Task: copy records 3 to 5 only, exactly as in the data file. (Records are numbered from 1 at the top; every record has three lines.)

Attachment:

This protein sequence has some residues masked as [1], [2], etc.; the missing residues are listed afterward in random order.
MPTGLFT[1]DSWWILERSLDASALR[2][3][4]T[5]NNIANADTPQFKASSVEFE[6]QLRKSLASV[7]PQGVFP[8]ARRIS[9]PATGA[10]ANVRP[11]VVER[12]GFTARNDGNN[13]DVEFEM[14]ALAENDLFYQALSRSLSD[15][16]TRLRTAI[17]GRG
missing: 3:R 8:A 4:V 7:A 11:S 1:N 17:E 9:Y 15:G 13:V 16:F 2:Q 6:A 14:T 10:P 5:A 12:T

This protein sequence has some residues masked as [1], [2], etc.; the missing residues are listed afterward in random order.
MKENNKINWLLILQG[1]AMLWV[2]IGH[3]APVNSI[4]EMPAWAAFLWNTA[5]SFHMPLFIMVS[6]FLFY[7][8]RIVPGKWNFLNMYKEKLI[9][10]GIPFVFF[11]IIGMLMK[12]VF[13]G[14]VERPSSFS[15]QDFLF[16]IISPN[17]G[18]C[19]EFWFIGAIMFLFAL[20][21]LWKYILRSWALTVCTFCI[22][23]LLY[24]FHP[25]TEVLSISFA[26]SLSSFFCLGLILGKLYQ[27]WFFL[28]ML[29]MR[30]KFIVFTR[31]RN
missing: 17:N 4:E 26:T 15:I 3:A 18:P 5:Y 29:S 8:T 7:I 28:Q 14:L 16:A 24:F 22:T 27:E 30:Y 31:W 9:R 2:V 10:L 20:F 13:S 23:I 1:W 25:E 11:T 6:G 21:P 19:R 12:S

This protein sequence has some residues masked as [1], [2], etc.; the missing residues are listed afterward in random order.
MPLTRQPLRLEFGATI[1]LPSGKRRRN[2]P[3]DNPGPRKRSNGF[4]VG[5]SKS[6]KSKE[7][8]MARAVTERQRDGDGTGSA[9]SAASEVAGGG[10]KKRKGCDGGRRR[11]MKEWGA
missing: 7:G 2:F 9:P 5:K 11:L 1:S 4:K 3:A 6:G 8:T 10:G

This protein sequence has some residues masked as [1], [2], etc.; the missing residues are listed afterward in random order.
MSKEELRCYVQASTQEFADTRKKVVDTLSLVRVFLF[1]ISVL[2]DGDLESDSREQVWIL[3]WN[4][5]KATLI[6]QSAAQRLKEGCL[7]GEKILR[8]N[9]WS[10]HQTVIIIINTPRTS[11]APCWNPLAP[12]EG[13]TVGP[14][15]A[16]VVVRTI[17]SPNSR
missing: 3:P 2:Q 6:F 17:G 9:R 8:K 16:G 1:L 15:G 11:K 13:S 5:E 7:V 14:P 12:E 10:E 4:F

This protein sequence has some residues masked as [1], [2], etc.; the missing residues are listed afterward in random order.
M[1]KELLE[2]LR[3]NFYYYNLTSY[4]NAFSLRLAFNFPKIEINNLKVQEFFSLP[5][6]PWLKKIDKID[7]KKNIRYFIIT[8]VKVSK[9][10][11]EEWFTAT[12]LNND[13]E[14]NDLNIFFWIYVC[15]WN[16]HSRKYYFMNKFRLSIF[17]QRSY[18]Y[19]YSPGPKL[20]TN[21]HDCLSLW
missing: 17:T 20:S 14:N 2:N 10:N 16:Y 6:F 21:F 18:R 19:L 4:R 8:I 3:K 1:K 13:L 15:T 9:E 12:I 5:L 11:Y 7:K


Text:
This protein sequence has some residues masked as [1], [2], etc.; the missing residues are listed afterward in random order.
MPLTRQPLRLEFGATI[1]LPSGKRRRN[2]P[3]DNPGPRKRSNGF[4]VG[5]SKS[6]KSKE[7][8]MARAVTERQRDGDGTGSA[9]SAASEVAGGG[10]KKRKGCDGGRRR[11]MKEWGA
missing: 7:G 2:F 9:P 5:K 11:L 1:S 4:K 3:A 6:G 8:T 10:G

This protein sequence has some residues masked as [1], [2], etc.; the missing residues are listed afterward in random order.
MSKEELRCYVQASTQEFADTRKKVVDTLSLVRVFLF[1]ISVL[2]DGDLESDSREQVWIL[3]WN[4][5]KATLI[6]QSAAQRLKEGCL[7]GEKILR[8]N[9]WS[10]HQTVIIIINTPRTS[11]APCWNPLAP[12]EG[13]TVGP[14][15]A[16]VVVRTI[17]SPNSR
missing: 3:P 2:Q 6:F 17:G 9:R 8:K 16:G 1:L 15:G 11:K 13:S 5:E 7:V 14:P 12:E 10:E 4:F

This protein sequence has some residues masked as [1], [2], etc.; the missing residues are listed afterward in random order.
M[1]KELLE[2]LR[3]NFYYYNLTSY[4]NAFSLRLAFNFPKIEINNLKVQEFFSLP[5][6]PWLKKIDKID[7]KKNIRYFIIT[8]VKVSK[9][10][11]EEWFTAT[12]LNND[13]E[14]NDLNIFFWIYVC[15]WN[16]HSRKYYFMNKFRLSIF[17]QRSY[18]Y[19]YSPGPKL[20]TN[21]HDCLSLW
missing: 17:T 20:S 14:N 2:N 10:N 16:Y 6:F 21:F 18:R 19:L 4:R 8:I 3:K 1:K 13:L 15:T 9:E 12:I 5:L 11:Y 7:K